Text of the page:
Walmart last month announced it will offer low-cost college education to its 1.4 million part-time, full-time, and salaried workers at Walmart and Sam’s Club.

In partnership with Guild Education, an education benefits platform, Walmart associates will be able to earn Associate’s and Bachelor’s degrees in Business or Supply Chain Management. Under the program, the associate contribution toward a college degree would be just $1 a day. Walmart will subsidize the cost of tuition, books, and fees, eliminating the need for student loan debt and addressing one the biggest hurdles that keep people from returning to college.

Degrees will be offered through the University of Florida, Brandman University, and Bellevue University—nonprofit schools selected for their focus and strong outcomes on serving working adult learners. From day one, associates will receive support from a Guild Education coach on everything from the application and enrollment process to selecting the appropriate degree.

Walmart also is committed to an independent evaluation of the outcome of its new offering. The Lumina Foundation has agreed to research and measure the impact and effectiveness of the program and will work with the Walmart team to share findings.

“Investing in the personal and professional success of our associates is vital to Walmart’s future success,” Walmart U.S. CEO Greg Foran noted in a company statement. “We know training and learning opportunities empower associates to deliver for customers while growing and advancing in their careers.”

To support team members throughout the education process, all participants have access to a coach specific to their educational pathway. Coaches will provide help with everything from gaining Internet access to navigating work and school simultaneously and defining a career path. For Associate degree candidates, coaches will help students with college applications, course selections, and academic struggles while in school.


In March 2018, McDonald's Corporation said it will allocate $150 million over five years to crew college education, as part of the company's “Archways to Opportunity” program. This investment will provide almost 400,000 U.S. restaurant employees with accessibility to the program as the company also will lower eligibility requirements from nine months to 90 days of employment and drop weekly shift minimums from 20 hours to 15 hours. Additionally, McDonald's will extend some education benefits to restaurant employees' family members.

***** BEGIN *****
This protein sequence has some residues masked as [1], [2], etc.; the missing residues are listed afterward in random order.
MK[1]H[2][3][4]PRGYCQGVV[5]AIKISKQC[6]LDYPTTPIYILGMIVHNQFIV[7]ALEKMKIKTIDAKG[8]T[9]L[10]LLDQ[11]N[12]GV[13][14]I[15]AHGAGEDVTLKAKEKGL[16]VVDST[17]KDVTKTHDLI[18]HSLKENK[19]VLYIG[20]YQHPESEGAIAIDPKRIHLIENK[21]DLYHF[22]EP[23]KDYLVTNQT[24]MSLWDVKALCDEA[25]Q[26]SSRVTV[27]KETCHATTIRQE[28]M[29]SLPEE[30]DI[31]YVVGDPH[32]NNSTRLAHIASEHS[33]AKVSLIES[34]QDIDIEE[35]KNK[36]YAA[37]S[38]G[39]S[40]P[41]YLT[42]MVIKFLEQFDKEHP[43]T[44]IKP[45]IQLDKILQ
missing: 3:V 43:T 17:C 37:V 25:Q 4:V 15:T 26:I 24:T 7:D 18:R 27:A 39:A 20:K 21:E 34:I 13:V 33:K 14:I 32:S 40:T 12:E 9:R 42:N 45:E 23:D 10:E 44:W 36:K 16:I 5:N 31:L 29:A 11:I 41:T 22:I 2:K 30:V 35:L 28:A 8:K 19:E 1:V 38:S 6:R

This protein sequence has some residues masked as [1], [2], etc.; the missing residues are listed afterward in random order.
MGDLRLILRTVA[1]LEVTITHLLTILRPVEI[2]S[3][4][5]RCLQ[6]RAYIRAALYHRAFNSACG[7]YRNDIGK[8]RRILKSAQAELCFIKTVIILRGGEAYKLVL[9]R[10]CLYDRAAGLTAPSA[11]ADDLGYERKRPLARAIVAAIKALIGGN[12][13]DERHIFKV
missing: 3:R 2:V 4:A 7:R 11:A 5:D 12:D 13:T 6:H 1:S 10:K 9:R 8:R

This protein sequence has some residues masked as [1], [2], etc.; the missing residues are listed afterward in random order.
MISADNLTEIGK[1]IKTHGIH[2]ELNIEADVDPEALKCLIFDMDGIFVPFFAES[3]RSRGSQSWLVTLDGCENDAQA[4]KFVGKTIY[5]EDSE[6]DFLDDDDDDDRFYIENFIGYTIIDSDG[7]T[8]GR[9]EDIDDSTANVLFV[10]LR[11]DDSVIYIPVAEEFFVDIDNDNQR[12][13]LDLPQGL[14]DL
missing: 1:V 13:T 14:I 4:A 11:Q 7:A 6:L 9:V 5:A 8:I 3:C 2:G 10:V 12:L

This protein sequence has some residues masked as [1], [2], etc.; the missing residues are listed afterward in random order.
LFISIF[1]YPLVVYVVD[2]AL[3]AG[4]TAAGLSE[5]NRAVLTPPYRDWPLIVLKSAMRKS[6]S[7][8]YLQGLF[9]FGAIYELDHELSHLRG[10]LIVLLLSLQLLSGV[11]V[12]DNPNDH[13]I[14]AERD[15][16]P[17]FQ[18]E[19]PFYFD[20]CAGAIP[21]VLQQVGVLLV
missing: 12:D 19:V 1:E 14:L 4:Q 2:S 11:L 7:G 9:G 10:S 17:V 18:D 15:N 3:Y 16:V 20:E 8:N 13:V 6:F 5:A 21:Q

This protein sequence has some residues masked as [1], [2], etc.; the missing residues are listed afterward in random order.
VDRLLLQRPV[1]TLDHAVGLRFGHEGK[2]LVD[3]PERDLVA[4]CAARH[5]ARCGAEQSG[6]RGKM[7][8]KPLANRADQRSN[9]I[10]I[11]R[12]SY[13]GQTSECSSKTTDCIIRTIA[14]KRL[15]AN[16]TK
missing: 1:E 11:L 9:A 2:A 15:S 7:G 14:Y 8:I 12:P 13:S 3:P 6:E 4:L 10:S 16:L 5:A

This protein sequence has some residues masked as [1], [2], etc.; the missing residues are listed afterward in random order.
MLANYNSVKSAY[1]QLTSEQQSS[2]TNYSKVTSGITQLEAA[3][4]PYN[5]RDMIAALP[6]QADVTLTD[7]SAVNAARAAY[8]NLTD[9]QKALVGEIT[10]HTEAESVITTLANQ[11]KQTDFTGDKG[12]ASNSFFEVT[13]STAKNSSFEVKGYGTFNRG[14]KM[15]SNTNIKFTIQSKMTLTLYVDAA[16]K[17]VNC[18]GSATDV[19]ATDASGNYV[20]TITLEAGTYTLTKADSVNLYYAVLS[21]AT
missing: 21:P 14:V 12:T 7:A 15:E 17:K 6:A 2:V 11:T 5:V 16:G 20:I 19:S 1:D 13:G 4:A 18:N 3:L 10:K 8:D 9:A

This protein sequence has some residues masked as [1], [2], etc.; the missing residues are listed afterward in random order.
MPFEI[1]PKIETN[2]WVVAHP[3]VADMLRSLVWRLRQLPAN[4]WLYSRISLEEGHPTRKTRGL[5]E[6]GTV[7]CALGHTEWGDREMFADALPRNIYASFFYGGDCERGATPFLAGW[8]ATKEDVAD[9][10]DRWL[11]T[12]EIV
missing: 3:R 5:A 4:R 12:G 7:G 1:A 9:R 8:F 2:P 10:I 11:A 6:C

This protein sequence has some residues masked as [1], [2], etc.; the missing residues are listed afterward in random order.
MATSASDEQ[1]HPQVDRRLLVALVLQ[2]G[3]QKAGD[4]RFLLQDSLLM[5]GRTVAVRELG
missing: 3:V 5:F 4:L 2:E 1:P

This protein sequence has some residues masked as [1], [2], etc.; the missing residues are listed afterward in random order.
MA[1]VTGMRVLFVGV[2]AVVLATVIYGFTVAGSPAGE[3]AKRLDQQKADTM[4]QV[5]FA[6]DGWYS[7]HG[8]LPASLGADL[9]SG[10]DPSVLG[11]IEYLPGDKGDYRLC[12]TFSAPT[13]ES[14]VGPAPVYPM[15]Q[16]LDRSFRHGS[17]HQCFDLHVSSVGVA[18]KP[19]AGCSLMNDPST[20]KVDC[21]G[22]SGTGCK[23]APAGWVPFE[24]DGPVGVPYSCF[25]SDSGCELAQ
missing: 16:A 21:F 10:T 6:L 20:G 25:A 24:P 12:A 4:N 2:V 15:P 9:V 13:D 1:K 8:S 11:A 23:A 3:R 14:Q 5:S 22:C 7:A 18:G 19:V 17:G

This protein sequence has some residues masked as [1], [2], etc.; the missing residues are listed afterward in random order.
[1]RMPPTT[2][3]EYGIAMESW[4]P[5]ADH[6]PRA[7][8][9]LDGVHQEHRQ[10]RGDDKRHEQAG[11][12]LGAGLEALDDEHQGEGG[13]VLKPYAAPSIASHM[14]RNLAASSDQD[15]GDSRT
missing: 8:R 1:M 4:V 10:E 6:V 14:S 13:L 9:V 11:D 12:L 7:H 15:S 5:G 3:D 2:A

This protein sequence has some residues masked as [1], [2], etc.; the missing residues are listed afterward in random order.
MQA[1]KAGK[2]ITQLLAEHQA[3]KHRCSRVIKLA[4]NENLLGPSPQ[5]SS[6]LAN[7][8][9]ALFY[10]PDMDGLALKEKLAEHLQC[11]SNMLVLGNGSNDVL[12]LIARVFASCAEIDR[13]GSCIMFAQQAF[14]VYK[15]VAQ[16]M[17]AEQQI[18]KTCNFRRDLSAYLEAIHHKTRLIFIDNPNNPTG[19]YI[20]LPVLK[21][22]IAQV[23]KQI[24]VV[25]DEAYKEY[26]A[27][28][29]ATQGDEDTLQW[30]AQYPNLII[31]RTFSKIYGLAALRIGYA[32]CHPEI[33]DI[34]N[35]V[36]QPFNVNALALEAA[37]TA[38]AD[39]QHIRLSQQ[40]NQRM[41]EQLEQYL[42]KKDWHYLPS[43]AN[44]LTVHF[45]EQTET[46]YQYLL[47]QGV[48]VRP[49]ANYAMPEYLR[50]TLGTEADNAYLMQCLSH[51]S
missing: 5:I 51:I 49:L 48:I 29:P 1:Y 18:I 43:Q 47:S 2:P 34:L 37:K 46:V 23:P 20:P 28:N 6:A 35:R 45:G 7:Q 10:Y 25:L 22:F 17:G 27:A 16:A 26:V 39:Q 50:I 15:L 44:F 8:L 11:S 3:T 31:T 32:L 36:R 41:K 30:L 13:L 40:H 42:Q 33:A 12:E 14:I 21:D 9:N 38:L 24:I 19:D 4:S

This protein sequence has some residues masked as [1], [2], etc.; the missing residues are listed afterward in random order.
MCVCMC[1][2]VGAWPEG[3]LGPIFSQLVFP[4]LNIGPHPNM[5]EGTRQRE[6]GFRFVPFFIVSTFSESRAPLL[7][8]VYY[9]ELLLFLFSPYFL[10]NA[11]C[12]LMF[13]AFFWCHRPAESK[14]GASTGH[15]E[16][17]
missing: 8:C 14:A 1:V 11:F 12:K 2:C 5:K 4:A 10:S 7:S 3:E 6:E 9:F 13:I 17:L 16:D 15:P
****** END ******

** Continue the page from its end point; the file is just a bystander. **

The Archways to Opportunity program provides eligible U.S. employees the chance to earn a high school diploma, receive upfront college tuition assistance, access free education advising services, and learn English as a second language.

Eligible employees now will have access to $2,500 per year (up from $700 per year) in tuition funding; managers now will have access to $3,000 per year (up from $1,050). Participants will be able to choose how they apply this funding, including community colleges, four-year universities, or trade schools. There is no lifetime cap on tuition assistance.

“ Our commitment to education reinforces our ongoing support of the people who play a crucial role in our journey to build a better McDonald's,” McDonald's President and CEO Steve Easterbrook explained in a company statement. “ By offering restaurant employees more opportunities to further their education and pursue their career aspirations, we are helping them find their full potential, whether that's at McDonald's or elsewhere.”


A Champlain College survey found that a significant majority—60 percent—of 1,004 U.S. adults ages 23 to 55 without a Bachelor's degree have considered returning to school, but costs and student debt remain their biggest deterrents.

According to the report, 75 percent of respondents cited student loan debt as a significant barrier, and one-third of respondents said they can't afford their own education because they have to support their child's education.





While the financial barriers were the most significant obstacles indicated, the report notes that “ it's apparent adults are facing a multitude of other challenges in their pursuit of a degree that go far beyond the financial, and relate, more often than not, to life circumstances around career and children.”

When asked why they want to go back to school to pursue a certificate or degree, respondents' top answers included:

  • I want to increase my earning potential: 73%
  • I will feel better about myself for having completed a degree: 59%
  • I want to be an inspiration for my children or other family members: 54%
  • I want the opportunity to demonstrate what I know and fulfill my dream of earning a degree: 52%
  • There are limited options for me without a degree: 51%

In addition, 56 percent of respondents indicated they want to change careers. Fifty percent said they are not doing work that interests them, and believe a degree is required for the work they want to do. And 41 percent believe they need to go back to school in order to get promoted.

Online learning may help to overcome obstacles such as cost and time limitations, but the survey shows that online higher education leaders have some work to do in convincing adults of its value and quality. The report stresses: “Online learning institutions must continue to pursue the markers of quality that adults respond well to—such as excellent teaching, small class sizes, a dynamic classroom environment, and an emphasis on critical thinking and real-world application— and educate potential students on how to identify institutions that are committed to these practices.”

To see the full survey results, visit: